Tuesday, the Washington Post reported that while the lack of Republican women in Congress is often attributed to the Democratic Party’s focus on women’s rights and a stronger political pipeline for Democratic women, it could also be influenced by money. In the Democratic Party, unlike in the Republican Party, female donors give disproportionately to female candidates. This allows female Democratic candidates to raise as much money as their male counterparts, which is not true for female Republican candidates. Only 26 of the 104 women in Congress are Republican.

Tuesday, New York State Attorney General Eric Schneiderman filed a lawsuit against anti-abortion protestors who stand outside of Choices Women’s Medical Center in Queens. The suit seeks to prohibit protestors blocking entrance into the clinic, threatening patients, or protesting within 16 feet of the clinic.

Canada’s New Foreign Aid Policy Recognizes the Ripple Effect of Women’s Rights

By Marie Wilken

On Friday, Canada’s Ministry of International Development released its Feminist International Assistance Policy, which refocuses Canada’s foreign aid on combatting gender inequality. Its unprecedented focus on gender sends a clear message about Canada’s dedication to women’s rights, and the policy will have a broader impact. The policy is an acknowledgement of the effect women’s rights have on poverty reduction, peace-building, and other humanitarian goals. While not the first country to create gender-based foreign aid policies, Canada provides a good example for and sharp contrast to countries like the United States, which—far from building foreign aid policy around feminist principles—has withdrawn funding from international women’s organizations through its Global Gag Rule.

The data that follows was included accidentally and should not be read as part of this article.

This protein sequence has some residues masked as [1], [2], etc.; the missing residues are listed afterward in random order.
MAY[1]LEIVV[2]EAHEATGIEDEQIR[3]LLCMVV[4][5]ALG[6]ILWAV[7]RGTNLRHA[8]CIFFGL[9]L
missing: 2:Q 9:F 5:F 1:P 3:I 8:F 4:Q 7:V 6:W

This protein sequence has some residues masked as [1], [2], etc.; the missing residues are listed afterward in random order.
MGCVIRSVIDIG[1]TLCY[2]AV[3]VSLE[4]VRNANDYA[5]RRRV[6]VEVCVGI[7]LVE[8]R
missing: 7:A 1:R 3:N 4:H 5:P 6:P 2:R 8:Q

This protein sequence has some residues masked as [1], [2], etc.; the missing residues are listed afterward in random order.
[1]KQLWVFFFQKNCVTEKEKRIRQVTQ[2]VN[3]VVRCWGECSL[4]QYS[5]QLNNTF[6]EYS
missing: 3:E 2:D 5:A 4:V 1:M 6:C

With its new policy, 15% of Canadian foreign aid will be used for gender equality programs within five years, compared to the 2% dedicated to gender equality programs during 2015-2016. It requires all government projects to integrate a women’s empowerment and gender equality component, and existing programs and partners must involve local women in the decision-making and implementation of projects. As part of its international assistance policy, Canada announced the Women’s Voice and Leadership Program. The program will allocate $113 million (USD) over five years to support local women’s organizations in developing countries that are working to advance the rights of women and girls. These measures will make Canada the single largest contributor of bilateral funding to women’s rights organizations. (These policies have drawn some criticism, however, because they do not allocate new money to international aid and instead reallocate existing funds.)

Canada clearly considered the ripple effect of gender equality when forming their foreign assistance policy. Their press release highlights their motivation: “Canada believes that society is more prosperous, peaceful, secure and united when women’s rights are respected and women are valued and empowered in their communities.” And the research supports this. Many have acknowledged that investing in women and girls brings positive socioeconomic effects. The United Nations Development Programme (UNDP) found a strong and broad correlation between gender equality and human development. A UN Women report proved that gender equality programming amplified the effects of humanitarian action, improved access to and outcomes in education, increased access to food security, and more. Similarly, a University of Connecticut Economic & Social Rights Empowerment Initiative discovered a correlation between gender equality and economic and social rights fulfillment.